Inspired Words

These are the experiences of our volunteers in Kenya.

June 7: Mount Longonot

Posted in Kenya on June 9, 2009

We all load into the van and Holly squats on the floor, as Rocky and Mwaniki decide to join our hike up Mount Longonot. The mountain is only 17km from our hotel and we have a perfect view of it every morning when we walk
to Ngaya.

Longonot is actually in inactive volcano that is 400,000 years old, so part of the hike involves walking along the rim of the crater. According to Lonely Planet, it takes about an hour to trek up the mountain and another three hours to walk around the circumference. In total, it's a 6-hour trek. From the base of the mountain, it doesn't actually look that steep. But as we begin to walk, the incline increases and it's not before long that my thighs begin to burn. It doesn't help that the sun is beating down on us, sand is blowing in our face, and our feet keep slipping on the rocky gravel.

Holly and I take regular breaks - we blame our loss of breath on the 'altitude,' but we both know that we probably just need more cardio training. Stil, each break is an opportunity to take in the view and I'm blown away every time I look up and around.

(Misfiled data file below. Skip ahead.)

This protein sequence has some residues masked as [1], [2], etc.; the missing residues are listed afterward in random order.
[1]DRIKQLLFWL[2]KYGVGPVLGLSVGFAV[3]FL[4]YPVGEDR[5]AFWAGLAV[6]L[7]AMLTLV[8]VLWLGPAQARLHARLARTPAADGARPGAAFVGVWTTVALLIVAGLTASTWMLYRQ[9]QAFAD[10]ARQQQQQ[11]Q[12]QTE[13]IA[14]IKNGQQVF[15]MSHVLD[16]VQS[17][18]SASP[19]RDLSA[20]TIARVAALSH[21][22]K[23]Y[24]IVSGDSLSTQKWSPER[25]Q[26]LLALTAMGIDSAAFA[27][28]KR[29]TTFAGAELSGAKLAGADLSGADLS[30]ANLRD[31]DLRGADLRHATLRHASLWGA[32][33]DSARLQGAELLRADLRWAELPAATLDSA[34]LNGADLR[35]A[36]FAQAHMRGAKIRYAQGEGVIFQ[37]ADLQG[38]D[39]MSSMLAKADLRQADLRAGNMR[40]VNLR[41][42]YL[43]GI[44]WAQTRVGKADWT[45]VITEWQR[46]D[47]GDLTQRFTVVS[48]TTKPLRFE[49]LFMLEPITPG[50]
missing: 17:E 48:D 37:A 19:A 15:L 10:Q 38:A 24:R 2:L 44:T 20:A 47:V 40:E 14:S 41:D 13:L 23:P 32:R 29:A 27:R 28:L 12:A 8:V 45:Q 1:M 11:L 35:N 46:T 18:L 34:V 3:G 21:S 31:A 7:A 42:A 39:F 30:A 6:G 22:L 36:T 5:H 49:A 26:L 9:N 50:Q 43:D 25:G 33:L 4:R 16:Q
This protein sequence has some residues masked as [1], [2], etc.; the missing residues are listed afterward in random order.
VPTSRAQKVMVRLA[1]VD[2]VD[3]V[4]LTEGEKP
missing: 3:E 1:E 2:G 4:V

After 45 minutes, we make it to the top, where Melissa, Kerwin, Heidi and Rocky are already sitting and taking in the view. We can see all of Lake Naivasha, as well as the rolling plains of the Rift Valley. We wait for the others before starting our trek around the mountain.

I start out thinking that the hike along the rim will be easier, but it's not The path is narrow and uneven, and it's a little nerve wracking to look left or right. On one side, we see the depths of the hollow volcano and on the other side, we're facing the edge of the cliff. Anisha and Quentin have a fear of heights, so they mainly stare down at their shoes.
Even as we walk along the rim it's still a steep uphill climb and the terrain is more rocky and challenging to climb than the mountain itself.

I slip and slide a number of times, and at one point, I'm gripping onto rock with my hands and feet. It's like walking through a canyon and you can see the path where lava once flowed. In 40 minutes, I reach the highest point, and we all break there for lunch. Melissa meets a local Kenyan who does this trek every Sunday. I can't imagine having the stamina to ake this a weekly routine.

After making it around the mountain in an hour, we start making the descent back down. Our feet slip against the sand, but by this point, we're used to squatting on our bums and simply sliding down the mountain. At points, the momentum forces us to run down - wind and sand whipping at our face.
We all make it down in one piece and are filled with a huge sense of accomplishment. In the end, we climbed 2776 km up the mountain and another 7km around the rim, totaling an 11km trek. I feel like we've all become physically stronger over the past month too, because it wasn't even that bad.

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